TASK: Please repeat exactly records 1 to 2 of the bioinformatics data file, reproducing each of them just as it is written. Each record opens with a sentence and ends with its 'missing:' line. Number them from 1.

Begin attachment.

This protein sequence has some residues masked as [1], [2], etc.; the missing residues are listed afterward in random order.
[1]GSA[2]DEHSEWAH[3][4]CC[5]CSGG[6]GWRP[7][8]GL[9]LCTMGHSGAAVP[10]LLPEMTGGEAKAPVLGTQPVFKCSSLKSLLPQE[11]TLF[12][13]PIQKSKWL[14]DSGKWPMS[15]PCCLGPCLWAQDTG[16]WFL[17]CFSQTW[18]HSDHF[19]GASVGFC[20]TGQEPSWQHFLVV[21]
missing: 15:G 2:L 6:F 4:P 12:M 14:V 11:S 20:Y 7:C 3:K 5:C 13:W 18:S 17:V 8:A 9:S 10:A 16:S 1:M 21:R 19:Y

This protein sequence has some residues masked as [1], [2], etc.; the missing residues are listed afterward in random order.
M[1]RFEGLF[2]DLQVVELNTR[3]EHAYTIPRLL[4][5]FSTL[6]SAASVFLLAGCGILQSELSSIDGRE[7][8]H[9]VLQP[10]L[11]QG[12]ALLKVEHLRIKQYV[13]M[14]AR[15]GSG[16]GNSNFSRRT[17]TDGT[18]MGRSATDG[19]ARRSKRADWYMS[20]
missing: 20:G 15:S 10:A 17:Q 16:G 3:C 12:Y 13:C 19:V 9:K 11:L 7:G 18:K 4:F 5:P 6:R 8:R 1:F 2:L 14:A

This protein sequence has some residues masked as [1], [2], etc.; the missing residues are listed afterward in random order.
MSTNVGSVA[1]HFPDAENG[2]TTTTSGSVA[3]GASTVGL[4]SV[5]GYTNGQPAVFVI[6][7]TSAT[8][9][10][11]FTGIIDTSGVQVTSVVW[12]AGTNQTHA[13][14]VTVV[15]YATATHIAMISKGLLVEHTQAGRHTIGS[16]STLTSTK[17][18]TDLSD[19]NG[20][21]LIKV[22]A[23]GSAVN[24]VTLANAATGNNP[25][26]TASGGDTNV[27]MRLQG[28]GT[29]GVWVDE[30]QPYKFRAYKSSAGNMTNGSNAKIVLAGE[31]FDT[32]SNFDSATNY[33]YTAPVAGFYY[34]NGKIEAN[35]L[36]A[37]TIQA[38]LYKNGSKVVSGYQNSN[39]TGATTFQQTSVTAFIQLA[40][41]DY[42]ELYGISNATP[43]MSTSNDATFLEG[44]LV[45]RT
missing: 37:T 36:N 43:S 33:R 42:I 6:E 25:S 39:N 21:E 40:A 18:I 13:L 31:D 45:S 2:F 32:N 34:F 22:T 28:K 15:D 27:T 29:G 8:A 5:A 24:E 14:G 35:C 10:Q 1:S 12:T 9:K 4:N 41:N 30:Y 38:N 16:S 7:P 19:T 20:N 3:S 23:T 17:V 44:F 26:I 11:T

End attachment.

This protein sequence has some residues masked as [1], [2], etc.; the missing residues are listed afterward in random order.
[1]GSA[2]DEHSEWAH[3][4]CC[5]CSGG[6]GWRP[7][8]GL[9]LCTMGHSGAAVP[10]LLPEMTGGEAKAPVLGTQPVFKCSSLKSLLPQE[11]TLF[12][13]PIQKSKWL[14]DSGKWPMS[15]PCCLGPCLWAQDTG[16]WFL[17]CFSQTW[18]HSDHF[19]GASVGFC[20]TGQEPSWQHFLVV[21]
missing: 15:G 2:L 6:F 4:P 12:M 14:V 11:S 20:Y 7:C 3:K 5:C 13:W 18:S 17:V 8:A 9:S 10:A 16:S 1:M 21:R 19:Y

This protein sequence has some residues masked as [1], [2], etc.; the missing residues are listed afterward in random order.
M[1]RFEGLF[2]DLQVVELNTR[3]EHAYTIPRLL[4][5]FSTL[6]SAASVFLLAGCGILQSELSSIDGRE[7][8]H[9]VLQP[10]L[11]QG[12]ALLKVEHLRIKQYV[13]M[14]AR[15]GSG[16]GNSNFSRRT[17]TDGT[18]MGRSATDG[19]ARRSKRADWYMS[20]
missing: 20:G 15:S 10:A 17:Q 16:G 3:C 12:Y 13:C 19:V 9:K 11:L 7:G 18:K 4:F 5:P 6:R 8:R 1:F 2:L 14:A